In a study done by the University of Montreal, 6 to 10% of the women that were recorded and participated in the study who were diagnosed with depression and prescribed antidepressants for the previous 6 months, were at a higher risk for giving birth to infants with birth defects.
“In pregnancy, you’re treating the mother but you’re worried about the unborn child, and the benefit needs to outweigh the risk,” said the study’s senior author, Anick Bérard, a professor at UdeM’s Faculty of Pharmacy and researcher at its affiliated children’s hospital, CHU Sainte-Justine.
A well-known expert in pregnancy and depression, Bérard has previously established links between antidepressants and low birth weight, gestational hypertension, miscarriages, and autism. Her new study is among the first to examine the link to birth defects among depressed women due to the usage of antidepressants during pregnancy.
Every year, about 135,000 Quebec women get pregnant, and of those, about 7 % of these women shows signs of depressive symptoms or already have diagnosed depression prior to becoming pregnant and their pregnancy has magnified their symptoms. Less than 1% of this population have severe depression.
In her study, Bérard looked at 18,487 depressed women in the Quebec Pregnancy Cohort, a longitudinal, population-based grouping of 289,688 pregnancies recorded between 1998 to 2009. Of the women studied, 3,640 — about 20 percent — took antidepressants in the first three months of their pregnancy.
“We only looked at the first trimester, because this is where all the organ systems are developing,” said Bérard. “At 12 weeks of gestation, the baby is formed.”
Antidepressant use during this critical time window has the potential to interfere with serotonin intake by the fetus, which can result in malformations. It is also important information to note, that these pregnant women diagnosed with depression may try to use unhealthy habits or coping mechanisms, such as smoking, drinking, and poor diet, which also has a major role in fetal development.
For example, when Celexa (the brand name for citalopram) was taken in the first trimester, the risk of major birth defects jumped from 5 per cent to 8 per cent, Bérard found. In all, 88 cases of malformations were linked to use of the drug.
Similarly, use of Paxil (paroxetine) was associated with an increased risk of heart defects; venlafaxine (Effexor), with lung defects; and tricyclic antidepressants (such as Elavil), with an increased documentation of eye, ear, face and neck defects. It seems like the different classes of SSRI’s had different effects on the development of certain organs in the fetus and it wasn’t just one single SSRI that affected all organs.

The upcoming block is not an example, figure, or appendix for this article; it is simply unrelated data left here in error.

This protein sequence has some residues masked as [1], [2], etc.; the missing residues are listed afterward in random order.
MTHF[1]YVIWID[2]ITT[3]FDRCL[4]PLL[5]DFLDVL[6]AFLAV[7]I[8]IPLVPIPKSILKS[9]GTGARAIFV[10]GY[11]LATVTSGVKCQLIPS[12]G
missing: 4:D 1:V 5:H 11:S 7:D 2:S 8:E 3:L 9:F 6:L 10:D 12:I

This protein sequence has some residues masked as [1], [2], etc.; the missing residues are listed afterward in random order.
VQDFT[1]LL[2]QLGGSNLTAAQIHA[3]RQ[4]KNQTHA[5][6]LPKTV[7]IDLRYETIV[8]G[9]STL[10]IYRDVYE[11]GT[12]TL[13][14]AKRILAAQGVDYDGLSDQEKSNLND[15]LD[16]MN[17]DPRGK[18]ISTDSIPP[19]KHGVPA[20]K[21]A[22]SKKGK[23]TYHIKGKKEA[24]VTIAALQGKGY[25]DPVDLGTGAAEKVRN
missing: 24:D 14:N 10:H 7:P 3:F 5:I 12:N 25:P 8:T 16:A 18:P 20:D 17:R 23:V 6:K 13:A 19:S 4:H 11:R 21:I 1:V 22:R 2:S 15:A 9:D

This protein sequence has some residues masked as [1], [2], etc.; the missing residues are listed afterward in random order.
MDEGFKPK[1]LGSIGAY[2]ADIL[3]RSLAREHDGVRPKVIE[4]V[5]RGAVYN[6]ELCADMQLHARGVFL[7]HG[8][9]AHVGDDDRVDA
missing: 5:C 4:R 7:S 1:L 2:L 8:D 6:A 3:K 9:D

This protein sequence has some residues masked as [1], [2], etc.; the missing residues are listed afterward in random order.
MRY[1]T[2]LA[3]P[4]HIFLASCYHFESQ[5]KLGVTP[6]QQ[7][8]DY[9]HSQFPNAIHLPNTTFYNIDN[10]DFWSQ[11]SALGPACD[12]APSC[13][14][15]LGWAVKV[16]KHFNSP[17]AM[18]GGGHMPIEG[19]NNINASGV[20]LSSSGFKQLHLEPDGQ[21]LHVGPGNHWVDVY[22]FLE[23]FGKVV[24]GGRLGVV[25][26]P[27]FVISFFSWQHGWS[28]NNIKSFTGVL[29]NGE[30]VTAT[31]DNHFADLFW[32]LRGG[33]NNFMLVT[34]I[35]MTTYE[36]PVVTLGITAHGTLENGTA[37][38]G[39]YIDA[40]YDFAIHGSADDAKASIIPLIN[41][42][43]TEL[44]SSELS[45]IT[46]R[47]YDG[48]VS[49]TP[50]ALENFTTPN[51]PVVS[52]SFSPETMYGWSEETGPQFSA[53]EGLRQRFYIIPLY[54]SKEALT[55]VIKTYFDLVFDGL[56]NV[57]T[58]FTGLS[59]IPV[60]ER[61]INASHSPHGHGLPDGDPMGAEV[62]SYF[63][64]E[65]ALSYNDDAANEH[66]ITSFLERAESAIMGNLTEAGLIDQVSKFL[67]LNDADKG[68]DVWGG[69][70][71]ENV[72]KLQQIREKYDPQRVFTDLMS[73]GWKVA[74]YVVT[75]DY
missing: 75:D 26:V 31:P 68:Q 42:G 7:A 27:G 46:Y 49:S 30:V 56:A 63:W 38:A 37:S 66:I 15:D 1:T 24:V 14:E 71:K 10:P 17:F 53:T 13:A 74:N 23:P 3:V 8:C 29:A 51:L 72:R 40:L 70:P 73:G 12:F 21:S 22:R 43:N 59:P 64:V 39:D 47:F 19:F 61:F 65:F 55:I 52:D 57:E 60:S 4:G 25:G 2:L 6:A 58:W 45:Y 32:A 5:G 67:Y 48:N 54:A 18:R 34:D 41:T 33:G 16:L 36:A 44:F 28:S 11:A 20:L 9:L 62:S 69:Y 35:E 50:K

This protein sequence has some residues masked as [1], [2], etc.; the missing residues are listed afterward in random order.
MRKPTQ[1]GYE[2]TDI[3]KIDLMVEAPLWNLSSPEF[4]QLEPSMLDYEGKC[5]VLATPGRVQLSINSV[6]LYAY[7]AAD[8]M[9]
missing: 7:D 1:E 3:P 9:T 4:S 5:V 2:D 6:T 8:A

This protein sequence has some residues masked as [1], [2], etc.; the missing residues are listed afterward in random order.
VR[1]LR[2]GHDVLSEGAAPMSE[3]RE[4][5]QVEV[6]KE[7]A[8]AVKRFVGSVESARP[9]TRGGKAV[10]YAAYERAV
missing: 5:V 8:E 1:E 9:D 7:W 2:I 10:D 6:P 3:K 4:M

Depression is on the rise across the globe and is a leading cause of death, according to the World Health Organization. Depression is particularly serious during pregnancy, and doctors — especially psychiatrists, obstetricians and other specialists — are prescribing more antidepressants than ever to expectant mothers. This is only one way to treat an issue that is so ill-timed when a woman is carrying a child and doesn’t want the child to be exposed to the medication she is taking. Other resources that should be available in place of antidepressants, or alongside if passed by a healthcare official, should be therapy sessions and support groups for women who are also experiencing depressive symptoms whether they are currently pregnant, have postpartum depression, or have depression and want to conceive a child.
Over the decade or so that Bérard studied her cohort, the proportion of expectant mothers on antidepressants in Quebec doubled, from 21 users per 1,000 pregnancies in 1998 to 43 per 1,000 in 2009.
The women in this study that are prescribed these drugs and are taking them are usually older women who tend to live alone and don’t have much in the way of family or financial support or stability. In some cases, it seems like an easier route for them just to take medication instead of seeking non-medicative treatment out of fear that they won’t be able to afford therapist visits or they’ll face stigma and ridicule from their family or peers.
If a pregnant woman in the Quebec area has been experiencing depressive symptoms or has been diagnosed with mild to moderate depression before conceiving a child and is looking for treatment, there are plenty of websites online and even mental health facilities that can help them on their journey to treating their symptoms and having a safe and enjoyable pregnancy, even if the woman is lacking in sufficient funds, she will still be able to reach out to a program or other people who are just like her.